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Letters to the Editor, March 19

Choose wisely

In regard to our ideological divide and the use of taxes, I interpret the phrase “common defense and general welfare” mentioned both in the Preamble and Article I, Section 8 of the Constitution to mean our taxes may be used for activities that offer social benefits including economic, health and educational programs and infrastructural improvements or any other project beneficial to society. Conservatives focus on “common defense” and tend vilify the part related to the “general welfare.”

The priority between defense and welfare should be determined by the will of the people as manifested in our elections, particularly the presidency.

We have 27 amendments to the Constitution. Obviously we add or clarify the original Constitution over time. The Founders’ goal in writing the Constitution was to “form a more perfect union, establish justice …” Our current political unrest indicates that we need to examine how we are not “perfect” and we must find where our “justice” is lacking.

We would be wise to select a president whose primary goal is to “ensure domestic tranquility,” as was the Constitution’s aim, and not further divide us.

Annie Drager

Phoenix

Voting with our hearts

With regard to Joan White's letter of March 10, and others that have recently appeared in the Letters to the Editor section: I, and my friends, still remember what it was like when abortion was illegal, and women had to literally take their lives into their hands when faced with an unwanted pregnancy and the possibility of unsafe procedures. We will be voting with our hearts, as well, in the upcoming election.

Gregory Avery

Medford

A pathetic response

One of the definitions of the word "pathetic": miserably or contemptably inadequate. An example of this usage: The Senate Republican response to the vacancy on the Supreme Court is pathetic.

Eric Dziura

Medford

A 'useful idiot'

The exchange of letters both for and against Leonard Pitts, a frequent contributor to the MT editorial page, has been interesting. Mr. Pitts is undeniably far left in his political views. but rather than call for him to be banned from publication in the MT, I see his writing as consistently supporting the conclusions drawn by a noted psychiatrist, Lyle Rossiter, Jr, M.D., in his book, "The Liberal Mind: The Psychological Causes of Political Madness."

Among his well-thought-out conclusions, Dr. Rossiter notes that "when the modern liberal mind whines about imaginary victims, rages against imaginary villains and seeks above all else to run the lives of persons competent to run their own lives, the neurosis of the liberal mind becomes painfully obvious."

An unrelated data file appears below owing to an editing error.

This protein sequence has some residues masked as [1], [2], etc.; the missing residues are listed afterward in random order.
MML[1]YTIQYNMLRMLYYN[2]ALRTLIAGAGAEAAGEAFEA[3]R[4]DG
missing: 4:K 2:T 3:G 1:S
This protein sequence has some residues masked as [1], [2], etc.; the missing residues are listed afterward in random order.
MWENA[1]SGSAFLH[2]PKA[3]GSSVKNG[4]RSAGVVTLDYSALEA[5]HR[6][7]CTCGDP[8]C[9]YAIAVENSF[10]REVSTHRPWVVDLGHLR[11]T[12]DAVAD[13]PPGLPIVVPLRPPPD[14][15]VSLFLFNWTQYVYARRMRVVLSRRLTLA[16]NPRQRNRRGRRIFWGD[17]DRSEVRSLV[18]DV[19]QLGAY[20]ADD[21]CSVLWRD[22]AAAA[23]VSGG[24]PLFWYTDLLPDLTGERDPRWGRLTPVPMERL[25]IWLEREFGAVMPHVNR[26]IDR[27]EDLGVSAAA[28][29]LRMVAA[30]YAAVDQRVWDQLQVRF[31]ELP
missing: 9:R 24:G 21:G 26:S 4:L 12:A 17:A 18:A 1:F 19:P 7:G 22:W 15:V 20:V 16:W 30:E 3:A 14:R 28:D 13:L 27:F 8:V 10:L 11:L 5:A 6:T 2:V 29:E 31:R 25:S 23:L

In simple terms, Dr. Rossiter labels liberalism as a mental disease which ought to be labeled and treated as such. Until this occurs, Leonard Pitts serves as a "useful idiot," his rants routinely serving to emphasize Dr. Rossiter's conclusion and the dire need for official recognition of the mental disorder of liberalism. This mental disorder explains the delusional support by liberals of Barack Hussein Obama and Hillary Clinton, both compulsive liars.

Dr. Gaither B. Everett

Medford

The other side

I think I understand where Lynn Barton is coming from in her letter of March 10. I do, however, wonder if she has thought about the other side of the issue from a rape victim's point of view.

Pregnancies can be stressful even under the best of circumstances. I can only imagine the stress of a pregnancy that resulted from rape. I'm sure the crisis pregnancy centers across this country do an excellent service for those who seek their guidance, but that has to be a decision made by a woman.

I admire any woman who can continue with a pregnancy that is a result of the crime of rape. I also sympathize with any woman who cannot, and admire the courage it takes to make a very personal and most likely traumatic decision. Both these women have the right to make the decision that is right for them. We must never forget that.

Mary Lewis

Medford

Vote for prosperity

Why are most of the successful states progressive while our conservative states are poor? Why has our economy fared better under Democratic administrations?

A progressively supported middle class drives an economy. This has been proven repeatedly throughout history (within reason) all around the world.

Giving tax breaks to rich people and multinational corporations does nothing to encourage investment. Corporations don't invest unless there is demand. We use to give tax breaks to companies to build factories — now we give them the tax cut up front and they have no incentive to invest long-term.

Also, paying down the national debt is a dumb idea; to make a dent you would have to make large cuts in spending while keeping taxes high — a proven economy-killer. Today, smart governments spend wisely to fill the gap when needed to change trajectory.

Investing in green energy, education, housing, research while reducing medical costs will grow our economy and generate the tax receipts needed to pay down the debt. Also, GDP growth makes the debt less significant. Military spending is low bang for the buck economically, by the way.

No one accused our parents of being socialists under the New Deal, why should we suffer now?

Keith Shirley

Medford

Letters to the Editor, March 19